Bitcoin has grown exponentially since the turn of 2017, gaining more investors, admirers, and skeptics on its journey to the moon. Still, as the anticipation surrounding the innovation grows, different countries are developing different approaches.
While bitcoin is a fully fledged legal tender and store of value in Japan, it has yet to be legalized and obtain the same status in a country like India, for instance.
While India has not followed the steps of China, a one-time ‘ bitcoin capital’ of the world, the Southeast Asian country’s authorities have not ceased to express their reservations over the world’s pioneer cryptocurrency.
On November 6, the Reserve Bank of India (RBI) stated that cryptocurrencies expose people to financial, legal, and security-related risks. Further, the executive director of the RBI announced in November that bitcoin is not in the financial plans of the RBI.
As excerpted on inc42.com, the official said, “Our current position on bitcoin is that we will not be using it for any payments and settlements, though the technology (Blockchain) underlying cryptocurrencies will not end.”
It does seem, however, that Indian authorities want to review their stand on the digital currency, as the Indian government has put a committee in place to deliberate on the way forward for cryptocurrencies in India.
On Bitcoin Policy
If the price of bitcoin were still at the $700 to $1,000 price region, as it stood in the latter part of 2016 and early 2017, there would not have been this much interest in the cryptocurrency from governments, institutional investors, and even skeptics. Naturally, the leaps and bounds the store of value has earned in the past few weeks have gained a different kind of attention.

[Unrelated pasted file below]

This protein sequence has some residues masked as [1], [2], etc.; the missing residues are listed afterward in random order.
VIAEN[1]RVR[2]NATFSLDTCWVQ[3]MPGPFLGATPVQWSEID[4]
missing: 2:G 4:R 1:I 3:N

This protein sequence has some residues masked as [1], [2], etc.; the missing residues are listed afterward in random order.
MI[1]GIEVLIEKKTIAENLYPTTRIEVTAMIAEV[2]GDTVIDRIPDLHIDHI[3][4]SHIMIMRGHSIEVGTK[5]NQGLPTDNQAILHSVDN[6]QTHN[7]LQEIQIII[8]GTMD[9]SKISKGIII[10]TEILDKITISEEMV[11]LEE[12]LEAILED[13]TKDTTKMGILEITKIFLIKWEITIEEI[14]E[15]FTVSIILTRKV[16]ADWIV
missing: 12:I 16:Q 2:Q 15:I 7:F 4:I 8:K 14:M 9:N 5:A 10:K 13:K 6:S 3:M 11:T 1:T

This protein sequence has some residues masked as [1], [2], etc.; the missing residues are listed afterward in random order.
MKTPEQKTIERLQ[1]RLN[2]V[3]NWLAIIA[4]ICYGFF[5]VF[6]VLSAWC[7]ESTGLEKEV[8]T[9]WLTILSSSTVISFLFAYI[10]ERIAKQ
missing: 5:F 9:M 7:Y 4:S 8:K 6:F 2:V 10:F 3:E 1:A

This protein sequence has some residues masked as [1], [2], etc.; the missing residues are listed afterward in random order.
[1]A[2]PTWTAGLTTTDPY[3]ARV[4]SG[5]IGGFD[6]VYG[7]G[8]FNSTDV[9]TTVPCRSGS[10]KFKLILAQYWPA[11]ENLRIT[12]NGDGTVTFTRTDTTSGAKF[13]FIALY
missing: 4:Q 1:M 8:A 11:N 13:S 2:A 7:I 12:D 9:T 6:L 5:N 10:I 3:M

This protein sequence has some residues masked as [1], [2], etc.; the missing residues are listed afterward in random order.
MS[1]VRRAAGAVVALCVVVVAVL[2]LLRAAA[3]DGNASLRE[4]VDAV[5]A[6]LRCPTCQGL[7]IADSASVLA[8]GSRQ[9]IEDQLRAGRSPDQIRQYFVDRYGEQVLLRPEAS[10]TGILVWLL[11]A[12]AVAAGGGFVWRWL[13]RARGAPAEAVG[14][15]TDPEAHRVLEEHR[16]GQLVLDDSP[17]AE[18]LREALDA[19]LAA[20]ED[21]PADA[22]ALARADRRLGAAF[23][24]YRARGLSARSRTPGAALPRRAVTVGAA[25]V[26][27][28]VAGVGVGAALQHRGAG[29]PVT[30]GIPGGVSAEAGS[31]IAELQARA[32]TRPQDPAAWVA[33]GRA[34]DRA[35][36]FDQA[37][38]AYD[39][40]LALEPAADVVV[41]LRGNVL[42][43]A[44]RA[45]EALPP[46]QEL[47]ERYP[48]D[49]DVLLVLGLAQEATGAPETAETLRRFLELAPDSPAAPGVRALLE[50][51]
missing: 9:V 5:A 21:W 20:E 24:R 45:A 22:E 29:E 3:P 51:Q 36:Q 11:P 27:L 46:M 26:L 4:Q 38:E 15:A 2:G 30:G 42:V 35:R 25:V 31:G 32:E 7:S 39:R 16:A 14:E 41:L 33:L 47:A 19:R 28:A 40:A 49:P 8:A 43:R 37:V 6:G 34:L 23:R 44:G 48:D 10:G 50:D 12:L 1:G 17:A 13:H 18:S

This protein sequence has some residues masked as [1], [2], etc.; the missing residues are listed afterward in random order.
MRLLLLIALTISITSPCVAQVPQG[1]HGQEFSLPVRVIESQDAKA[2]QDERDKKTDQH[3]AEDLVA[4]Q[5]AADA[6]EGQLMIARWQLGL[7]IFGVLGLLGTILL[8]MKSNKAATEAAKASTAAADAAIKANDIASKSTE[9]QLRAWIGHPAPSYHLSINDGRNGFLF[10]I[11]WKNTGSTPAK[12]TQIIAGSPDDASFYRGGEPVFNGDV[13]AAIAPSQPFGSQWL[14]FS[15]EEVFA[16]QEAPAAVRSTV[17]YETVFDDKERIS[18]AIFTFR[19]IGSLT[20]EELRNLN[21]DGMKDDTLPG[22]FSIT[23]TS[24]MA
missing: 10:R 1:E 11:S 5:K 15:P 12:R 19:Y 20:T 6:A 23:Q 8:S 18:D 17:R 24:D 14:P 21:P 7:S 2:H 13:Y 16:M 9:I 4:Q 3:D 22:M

In line with the ubiquity and continuous rally of the digital currency, the state of India is planning to formulate a specific policy with which to deal with advancements in the sector.
As reported by Economic Times, the RBI is yet to have a change of heart towards giving bitcoin the status of legal tender. In a statement, the RBI said, “It has not given any license or authorization to any entity or company to operate such schemes or deal with Bitcoin or any VC.”
It remains to be seen what the outcome of the impending policy will bring to the Indian ecosystem. However, the regulation implies an interest in using the digital currency in the region. The problem facing the Indian government is that bitcoin has proven to be sometimes unwieldy for any single party, as seen in the case of the ban by China in September 2017.